Report calls for the west to be given fair share of arts and cultural funding
A new report by Western Sydney University’s Centre for Western Sydney has addressed the inequities in funding, infrastructure and resources that have restricted the success of Western Sydney’s arts sector, in comparison to Eastern Sydney.
The report, that involved consultation with key stakeholders from the region, revealed Western Sydney represents 10 per cent of Australians today, yet despite the figure, the region only received 3.4 per cent of federal funds between 2015-2023, while Eastern Sydney received 23 per cent comparatively.
Throughout the same period, 36.6 per cent of state cultural infrastructure funding was allocated to the Western Sydney region, while 66.4 per cent was allocated to the city of Sydney.
Lead researcher Dr Rhonda Itaoui, from the Centre for Western Sydney, acknowledged that the distribution of state and federal funding has prioritised Eastern Sydney despite Western Sydney being the hardest hit by COVID-19 lockdowns.
“Western Sydney received $22.3 million in COVID-19 relief funding awarded by the state government through Create NSW, compared with $161 million awarded to Eastern Sydney. At a federal level, the west received $3.4 million of the total funds allocated to economic recovery funding, Restart Investment to Sustain and Expand (RISE), while Eastern Sydney received $49.6 million,” said Dr Itaoui.
The findings also revealed that Western Sydney households spend a higher percentage of their income on recreation and culture than the rest of Sydney, signalling that residents have an appetite for recreational and cultural activities and are willing to spend the money.
“It is a common misconception that Western Sydney residents have no interest in the arts. The limited transport connectivity between the people of Western Sydney and cultural institutions that we know are concentrated in Eastern Sydney, creates disparities in attendance and participation rates, amongst other factors such as skills shortages and education offerings in the sector,” said Dr Itaoui.
“The combined cost of tolls, fuel and parking can reach up to $105 a day for those travelling between Oran Park to the Sydney Theatre Company in Barangaroo. Alternatively, they could utilise public transport at a reduced cost of $16.80 on a weekday, requiring four hours of travel time.”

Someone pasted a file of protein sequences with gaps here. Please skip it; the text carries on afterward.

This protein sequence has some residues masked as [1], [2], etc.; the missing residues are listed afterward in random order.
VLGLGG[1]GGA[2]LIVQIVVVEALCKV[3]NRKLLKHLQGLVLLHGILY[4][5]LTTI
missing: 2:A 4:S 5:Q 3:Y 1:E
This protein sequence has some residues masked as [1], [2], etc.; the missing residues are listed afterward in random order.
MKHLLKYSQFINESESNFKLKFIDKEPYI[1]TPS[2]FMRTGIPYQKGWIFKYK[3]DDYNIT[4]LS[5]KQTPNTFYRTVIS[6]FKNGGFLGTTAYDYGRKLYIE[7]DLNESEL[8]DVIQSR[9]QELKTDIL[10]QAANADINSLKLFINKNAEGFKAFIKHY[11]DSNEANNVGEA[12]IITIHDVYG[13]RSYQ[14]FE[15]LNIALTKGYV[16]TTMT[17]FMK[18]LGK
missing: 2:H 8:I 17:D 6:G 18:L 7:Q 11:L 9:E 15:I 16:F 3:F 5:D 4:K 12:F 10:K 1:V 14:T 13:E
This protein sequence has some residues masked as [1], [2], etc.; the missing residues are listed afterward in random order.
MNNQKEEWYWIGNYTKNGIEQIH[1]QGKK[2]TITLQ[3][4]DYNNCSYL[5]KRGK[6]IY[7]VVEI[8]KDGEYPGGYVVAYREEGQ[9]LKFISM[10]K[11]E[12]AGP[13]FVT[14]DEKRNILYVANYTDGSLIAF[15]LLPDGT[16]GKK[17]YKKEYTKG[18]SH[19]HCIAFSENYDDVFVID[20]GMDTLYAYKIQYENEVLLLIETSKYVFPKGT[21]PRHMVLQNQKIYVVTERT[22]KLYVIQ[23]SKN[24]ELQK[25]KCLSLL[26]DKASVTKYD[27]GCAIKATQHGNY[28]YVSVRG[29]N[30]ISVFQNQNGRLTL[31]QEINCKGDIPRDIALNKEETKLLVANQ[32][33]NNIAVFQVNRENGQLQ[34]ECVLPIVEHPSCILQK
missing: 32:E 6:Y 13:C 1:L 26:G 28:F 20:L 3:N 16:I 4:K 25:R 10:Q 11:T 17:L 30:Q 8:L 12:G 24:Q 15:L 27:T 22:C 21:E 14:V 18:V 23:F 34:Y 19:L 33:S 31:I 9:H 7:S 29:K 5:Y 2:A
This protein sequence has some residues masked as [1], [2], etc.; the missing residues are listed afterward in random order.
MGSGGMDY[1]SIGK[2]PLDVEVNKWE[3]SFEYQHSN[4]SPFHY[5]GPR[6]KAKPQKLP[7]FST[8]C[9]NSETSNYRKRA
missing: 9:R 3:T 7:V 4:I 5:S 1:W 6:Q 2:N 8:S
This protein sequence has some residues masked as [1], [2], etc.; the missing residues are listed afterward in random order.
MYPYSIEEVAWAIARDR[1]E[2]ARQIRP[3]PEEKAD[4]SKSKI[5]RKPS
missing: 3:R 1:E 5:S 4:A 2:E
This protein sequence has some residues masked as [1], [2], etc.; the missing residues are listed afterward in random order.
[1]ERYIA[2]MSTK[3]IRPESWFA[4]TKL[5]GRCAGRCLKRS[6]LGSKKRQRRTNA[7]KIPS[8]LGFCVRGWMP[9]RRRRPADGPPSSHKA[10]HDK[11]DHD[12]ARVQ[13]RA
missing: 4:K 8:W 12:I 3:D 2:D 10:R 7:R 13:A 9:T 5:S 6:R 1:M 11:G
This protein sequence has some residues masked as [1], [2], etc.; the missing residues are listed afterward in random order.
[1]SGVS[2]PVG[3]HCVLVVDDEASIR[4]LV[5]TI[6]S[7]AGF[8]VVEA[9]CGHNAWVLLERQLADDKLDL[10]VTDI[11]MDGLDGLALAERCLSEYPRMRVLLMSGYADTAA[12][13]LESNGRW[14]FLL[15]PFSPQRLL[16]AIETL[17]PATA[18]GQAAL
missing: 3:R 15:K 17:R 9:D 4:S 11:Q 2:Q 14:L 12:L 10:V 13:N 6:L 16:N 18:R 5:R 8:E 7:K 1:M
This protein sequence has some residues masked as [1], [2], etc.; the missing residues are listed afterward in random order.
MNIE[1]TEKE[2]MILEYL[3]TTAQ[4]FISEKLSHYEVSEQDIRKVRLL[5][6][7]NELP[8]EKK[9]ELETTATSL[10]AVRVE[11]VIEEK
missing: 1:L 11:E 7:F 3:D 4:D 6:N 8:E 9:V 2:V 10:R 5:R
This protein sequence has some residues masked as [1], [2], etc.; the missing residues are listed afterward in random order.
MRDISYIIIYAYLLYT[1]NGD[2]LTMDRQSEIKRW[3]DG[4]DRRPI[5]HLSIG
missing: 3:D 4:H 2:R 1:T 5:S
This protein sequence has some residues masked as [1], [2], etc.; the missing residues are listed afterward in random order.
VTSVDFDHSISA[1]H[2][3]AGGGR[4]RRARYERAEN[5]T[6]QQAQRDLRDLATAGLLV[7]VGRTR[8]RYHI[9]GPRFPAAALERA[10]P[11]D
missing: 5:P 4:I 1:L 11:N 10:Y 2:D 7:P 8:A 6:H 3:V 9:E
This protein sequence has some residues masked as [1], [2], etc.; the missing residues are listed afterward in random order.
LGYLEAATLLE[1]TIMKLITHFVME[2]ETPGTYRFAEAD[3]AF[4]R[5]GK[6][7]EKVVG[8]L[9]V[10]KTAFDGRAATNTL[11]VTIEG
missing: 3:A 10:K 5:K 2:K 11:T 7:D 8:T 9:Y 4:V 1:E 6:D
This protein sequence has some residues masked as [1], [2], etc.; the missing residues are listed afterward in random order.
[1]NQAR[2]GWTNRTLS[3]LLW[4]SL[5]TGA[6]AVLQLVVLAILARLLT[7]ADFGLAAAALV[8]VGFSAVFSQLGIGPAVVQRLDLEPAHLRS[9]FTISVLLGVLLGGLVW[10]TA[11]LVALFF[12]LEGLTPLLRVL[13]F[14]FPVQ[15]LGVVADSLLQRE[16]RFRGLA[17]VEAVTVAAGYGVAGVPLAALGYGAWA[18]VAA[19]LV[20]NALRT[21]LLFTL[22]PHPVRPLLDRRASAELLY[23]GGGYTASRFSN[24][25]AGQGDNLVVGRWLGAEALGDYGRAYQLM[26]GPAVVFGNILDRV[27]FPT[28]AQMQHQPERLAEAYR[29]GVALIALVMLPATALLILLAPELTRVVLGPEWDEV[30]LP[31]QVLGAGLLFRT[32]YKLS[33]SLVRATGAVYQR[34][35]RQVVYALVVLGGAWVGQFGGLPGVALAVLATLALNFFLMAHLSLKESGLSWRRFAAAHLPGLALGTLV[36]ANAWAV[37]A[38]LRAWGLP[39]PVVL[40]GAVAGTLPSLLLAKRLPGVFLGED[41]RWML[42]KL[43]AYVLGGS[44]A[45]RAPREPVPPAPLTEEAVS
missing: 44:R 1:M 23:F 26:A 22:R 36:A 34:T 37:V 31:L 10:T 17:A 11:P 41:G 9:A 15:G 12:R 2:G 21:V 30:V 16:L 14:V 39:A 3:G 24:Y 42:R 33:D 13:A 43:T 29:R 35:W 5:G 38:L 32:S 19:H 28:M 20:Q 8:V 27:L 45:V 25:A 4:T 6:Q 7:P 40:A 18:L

The arts sector, particularly in Western Sydney, continues to be challenged by the ongoing, profound impact of the COVID-19 pandemic. The report draws on an analysis of the funding, policy and lived experience of arts and cultural workers from 2015-2022 to provide a post-Covid roadmap of key priorities and initiatives for the long-term sustainability of the arts.
Recommendations to address the disparity between Eastern and Western Sydney’s art sectors include advocating for better support in funding, transport connectivity, skills shortages, and tertiary education offerings for creative and performing arts in the Western Sydney region. This includes investment in creative infrastructure such as cultural, rehearsal and studio spaces, as well as supporting the extensive operational costs required to sustain and build capacity in small to medium arts organisations.
Recent recognition of the connection between arts and improved night-time economies in areas such as Parramatta, underscores the role arts and culture plays in placemaking and community, said David Borger, Executive Director of Business Western Sydney.
“People in Western Sydney pay taxes and very little of their tax dollar comes back to them when it comes to the arts. This report shows that very little has changed in 10 years. Western Sydney residents are second class citizens when it comes to cultural opportunities. This must change,” said Mr Borger.
“We fought tooth and nail for a world class museum to finally be placed outside of the 2km radius of the Sydney CBD and Western Sydney cannot wait for the Powerhouse Parramatta to open – but that shouldn’t be the be all and end all of arts and cultural funding in the West.
“No matter who is successful after the state election, they need to engage with the arts and culture sector in Western Sydney. They are at the coal face. They are best placed to address the needs of the local community.”
The report suggests that in addition to addressing funding as a critical barrier to participation in the arts, socioeconomic and sociocultural factors also disproportionately impacting communities in the region including Indigenous Australians, migrant communities, women, and young people also need to be addressed.
“Without equitable funding and support, the sector will miss out on the authentic voices and deeply rich stories of the diverse communities residing in the region that are deeply rooted in the local community, including those of one of the largest Indigenous communities in the nation, while also limiting the access of these communities to attend and enjoy the arts,” said Dr Itaoui.
“The Western Sydney arts sector is a culture deeply rooted in the local community, valuing collaboration over competition. As revealed in our consultations with stakeholders, addressing the needs of a growing region, expected to reach a population of 3.4 million people by 2041, including through representation in decision making, fair funding, infrastructure and operational support, the Western Sydney arts sector can reach its full potential.”
The project was funded by the Centre for Western Sydney, Western Sydney Creative and Business Western Sydney.
For more information download ‘State of the Arts in Western Sydney’ here (opens in a new window).
16 March 2023
Lauren Austin, Senior Media Officer
Photo credit: Sally Tsoutas
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